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Newark Life

Music that matters

May 03, 2021 07:52PM ● By Steven Hoffman
By Ken Mammarella
Contributing Writer

There’s a worldliness in contemporary classical composer Jennifer Margaret Barker’s pieces. She’s a native of Scotland who has traveled often around the globe, and her style is programmatic, inspired by stories, experiences and visuals.

There’s also a depth that cannot be conveyed by any of the languages that she knows. “I want to share and say something with my music more than words can,” said Barker, a Newark resident and a full professor at the University of Delaware, teaching music composition and theory.

Those attributes are part of the reason that earlier this year she was awarded a master’s fellowship, the Delaware Division of the Arts’ highest honor for individual artists, following her 2007 award as an established professional artist. To meet the guidelines for the $10,000 award, she will showcase her work in an October event at UD. She’ll talk about each piece before it’s performed.

The event will be the live debut of “Ocean of Glass,” a chamber work for flute, clarinet and piano that will get its virtual debut at the National Flute Association convention this summer.

“Ocean of Glass” was inspired by a 2019 trip to Alaska. “What struck me is in the Inside Passage how much of it looked like a mirror, reflecting the mountains and the sun,” Barker said.

On, she lists 43 compositions, with titles drawing from six languages. “I don’t want to write hundreds and hundreds of pieces,” she said. “I’d rather write a lesser number that I’m happy with and that meant something.”

From the heart

That meaning has generated praise from her colleagues and those who commission her work.

“I find her music to be very colorful, contemporary without losing the most important part of music making, which is something that comes from the heart, not just the brain, to challenge the audience but the heart to connect with the audience,” said Xiang Gao, a UD music professor who has commissioned three pieces for 6-wire, his violin and erhu duo. “And I happen to enjoy the great tradition of Scottish folk music, where her music is deeply rooted in.”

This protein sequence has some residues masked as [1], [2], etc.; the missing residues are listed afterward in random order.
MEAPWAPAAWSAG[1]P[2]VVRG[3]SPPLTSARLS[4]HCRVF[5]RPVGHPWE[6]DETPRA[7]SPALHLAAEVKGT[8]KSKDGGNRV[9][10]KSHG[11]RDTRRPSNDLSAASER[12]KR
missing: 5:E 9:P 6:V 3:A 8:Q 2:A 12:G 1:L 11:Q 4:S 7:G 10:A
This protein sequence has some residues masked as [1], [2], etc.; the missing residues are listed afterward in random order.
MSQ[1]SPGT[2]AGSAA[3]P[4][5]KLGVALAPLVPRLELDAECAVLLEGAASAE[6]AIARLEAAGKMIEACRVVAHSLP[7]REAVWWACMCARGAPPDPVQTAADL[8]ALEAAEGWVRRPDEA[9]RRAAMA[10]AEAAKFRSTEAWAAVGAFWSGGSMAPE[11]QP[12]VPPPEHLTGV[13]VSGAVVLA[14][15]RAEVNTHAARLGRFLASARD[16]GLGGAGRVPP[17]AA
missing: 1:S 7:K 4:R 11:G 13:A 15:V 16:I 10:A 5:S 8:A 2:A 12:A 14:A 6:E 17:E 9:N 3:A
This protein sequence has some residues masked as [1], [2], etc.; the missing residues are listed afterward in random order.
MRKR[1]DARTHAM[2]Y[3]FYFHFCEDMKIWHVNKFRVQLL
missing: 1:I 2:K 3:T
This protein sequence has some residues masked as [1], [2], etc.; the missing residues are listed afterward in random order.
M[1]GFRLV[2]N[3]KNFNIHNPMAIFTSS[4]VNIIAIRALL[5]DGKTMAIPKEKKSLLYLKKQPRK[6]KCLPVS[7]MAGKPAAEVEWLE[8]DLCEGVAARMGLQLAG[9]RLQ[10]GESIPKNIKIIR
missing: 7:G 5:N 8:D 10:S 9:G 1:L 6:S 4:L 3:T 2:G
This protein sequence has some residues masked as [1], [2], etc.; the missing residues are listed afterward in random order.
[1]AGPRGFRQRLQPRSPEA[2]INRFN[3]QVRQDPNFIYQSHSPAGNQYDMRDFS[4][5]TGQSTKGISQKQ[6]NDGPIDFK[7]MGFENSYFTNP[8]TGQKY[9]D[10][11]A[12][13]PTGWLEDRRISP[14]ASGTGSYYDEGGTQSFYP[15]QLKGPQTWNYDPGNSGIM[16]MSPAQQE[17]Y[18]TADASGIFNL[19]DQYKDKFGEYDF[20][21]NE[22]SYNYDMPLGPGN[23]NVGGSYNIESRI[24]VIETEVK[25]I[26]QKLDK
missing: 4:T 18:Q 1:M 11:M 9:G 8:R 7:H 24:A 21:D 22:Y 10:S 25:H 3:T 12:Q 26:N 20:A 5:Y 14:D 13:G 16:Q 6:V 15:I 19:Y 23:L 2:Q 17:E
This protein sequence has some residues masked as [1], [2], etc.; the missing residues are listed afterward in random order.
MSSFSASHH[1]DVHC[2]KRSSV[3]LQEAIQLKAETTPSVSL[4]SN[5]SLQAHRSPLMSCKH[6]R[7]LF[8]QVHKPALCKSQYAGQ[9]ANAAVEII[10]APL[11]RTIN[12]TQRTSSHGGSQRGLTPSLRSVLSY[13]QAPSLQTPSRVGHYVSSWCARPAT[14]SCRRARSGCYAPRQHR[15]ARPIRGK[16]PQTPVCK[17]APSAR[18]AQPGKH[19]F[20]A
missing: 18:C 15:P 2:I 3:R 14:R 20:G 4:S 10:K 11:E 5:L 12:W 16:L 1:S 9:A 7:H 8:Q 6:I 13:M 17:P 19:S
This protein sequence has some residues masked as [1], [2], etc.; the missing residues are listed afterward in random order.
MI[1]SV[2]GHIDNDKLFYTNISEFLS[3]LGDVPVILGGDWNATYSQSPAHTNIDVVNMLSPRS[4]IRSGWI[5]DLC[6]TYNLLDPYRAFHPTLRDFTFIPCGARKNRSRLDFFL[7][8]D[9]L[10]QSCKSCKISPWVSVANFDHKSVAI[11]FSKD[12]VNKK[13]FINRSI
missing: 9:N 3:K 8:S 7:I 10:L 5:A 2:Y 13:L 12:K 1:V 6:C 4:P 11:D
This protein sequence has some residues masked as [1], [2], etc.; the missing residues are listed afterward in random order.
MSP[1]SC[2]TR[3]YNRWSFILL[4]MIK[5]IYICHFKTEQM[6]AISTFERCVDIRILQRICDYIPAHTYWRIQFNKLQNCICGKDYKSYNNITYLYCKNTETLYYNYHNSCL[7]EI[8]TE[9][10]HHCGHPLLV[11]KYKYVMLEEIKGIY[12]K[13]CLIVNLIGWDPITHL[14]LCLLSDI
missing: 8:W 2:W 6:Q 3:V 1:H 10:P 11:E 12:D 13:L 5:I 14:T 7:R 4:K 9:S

“She has such a wonderful, colorful and distinctive voice as a composer,” said Eileen Grycky, a UD flute professor who has commissioned four pieces for various groups. “She is often inspired by a programmatic idea. The piece she wrote for my flute-guitar duo, “Seann Oran,” was a musical reflection on a poem by Derick Thompson. There is a recording of the poem read by Jenny’s father and brother that is played during the performance.

“I asked Jenny to write a flute quartet in honor of my friend Dr. Lynne Cooksey’s retirement from the Music School of Delaware, where she taught flute and was head of the woodwind faculty. Lynne loved horses so Jenny wrote a piece titled “Chincoteague,” inspired by the horses on the island. Each flutist had to whinny like a horse at one point.”

Barker started piano lessons at age 5. Her mother allocated most of her nursing salary to pay for music lessons for her children. Barker added the violin and oboe before starting college.

After earning her honors bachelor of music degree from the University of Glasgow in Scotland, she immediately headed to the United States for graduate work, first with master’s degrees in piano performance and music composition from Syracuse University, and then a master’s degree and a doctorate in music composition from the University of Pennsylvania.